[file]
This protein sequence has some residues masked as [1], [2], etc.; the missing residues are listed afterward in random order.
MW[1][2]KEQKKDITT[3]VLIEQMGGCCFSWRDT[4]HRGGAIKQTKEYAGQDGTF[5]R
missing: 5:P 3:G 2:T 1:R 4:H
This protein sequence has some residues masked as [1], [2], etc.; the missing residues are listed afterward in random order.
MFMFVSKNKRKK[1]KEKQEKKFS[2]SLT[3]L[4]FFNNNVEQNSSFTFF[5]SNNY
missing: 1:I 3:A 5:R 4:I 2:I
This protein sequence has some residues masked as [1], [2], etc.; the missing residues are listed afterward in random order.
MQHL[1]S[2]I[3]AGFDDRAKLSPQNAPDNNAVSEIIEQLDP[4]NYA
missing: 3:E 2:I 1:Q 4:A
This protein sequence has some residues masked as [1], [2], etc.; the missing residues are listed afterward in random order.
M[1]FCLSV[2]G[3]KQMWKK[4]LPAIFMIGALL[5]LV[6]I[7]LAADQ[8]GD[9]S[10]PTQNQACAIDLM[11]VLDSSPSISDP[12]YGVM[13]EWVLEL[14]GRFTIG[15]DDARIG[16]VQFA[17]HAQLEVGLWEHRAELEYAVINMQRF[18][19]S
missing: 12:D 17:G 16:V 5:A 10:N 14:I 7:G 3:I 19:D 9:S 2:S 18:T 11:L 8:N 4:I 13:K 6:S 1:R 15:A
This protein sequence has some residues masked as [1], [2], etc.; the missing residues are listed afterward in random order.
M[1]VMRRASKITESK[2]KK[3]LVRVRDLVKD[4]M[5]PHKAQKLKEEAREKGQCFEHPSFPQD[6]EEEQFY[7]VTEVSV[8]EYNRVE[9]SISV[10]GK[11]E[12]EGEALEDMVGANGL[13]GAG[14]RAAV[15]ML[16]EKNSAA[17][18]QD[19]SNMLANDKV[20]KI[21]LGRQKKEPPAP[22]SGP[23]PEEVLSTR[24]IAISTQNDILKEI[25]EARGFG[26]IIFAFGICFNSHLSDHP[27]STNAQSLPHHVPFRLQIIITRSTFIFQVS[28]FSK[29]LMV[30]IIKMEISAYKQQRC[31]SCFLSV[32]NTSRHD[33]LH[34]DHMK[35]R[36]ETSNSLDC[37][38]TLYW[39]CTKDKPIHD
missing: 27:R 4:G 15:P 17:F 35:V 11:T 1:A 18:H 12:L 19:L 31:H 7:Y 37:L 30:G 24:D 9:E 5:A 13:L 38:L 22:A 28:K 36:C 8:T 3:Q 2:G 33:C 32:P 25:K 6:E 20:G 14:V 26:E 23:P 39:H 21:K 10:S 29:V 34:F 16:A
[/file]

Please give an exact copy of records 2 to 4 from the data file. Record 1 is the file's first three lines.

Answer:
This protein sequence has some residues masked as [1], [2], etc.; the missing residues are listed afterward in random order.
MFMFVSKNKRKK[1]KEKQEKKFS[2]SLT[3]L[4]FFNNNVEQNSSFTFF[5]SNNY
missing: 1:I 3:A 5:R 4:I 2:I
This protein sequence has some residues masked as [1], [2], etc.; the missing residues are listed afterward in random order.
MQHL[1]S[2]I[3]AGFDDRAKLSPQNAPDNNAVSEIIEQLDP[4]NYA
missing: 3:E 2:I 1:Q 4:A
This protein sequence has some residues masked as [1], [2], etc.; the missing residues are listed afterward in random order.
M[1]FCLSV[2]G[3]KQMWKK[4]LPAIFMIGALL[5]LV[6]I[7]LAADQ[8]GD[9]S[10]PTQNQACAIDLM[11]VLDSSPSISDP[12]YGVM[13]EWVLEL[14]GRFTIG[15]DDARIG[16]VQFA[17]HAQLEVGLWEHRAELEYAVINMQRF[18][19]S
missing: 12:D 17:G 16:V 5:A 10:N 14:I 7:G 3:I 19:D 9:S 2:S 18:T 11:L 8:N 4:I 13:K 6:S 1:R 15:A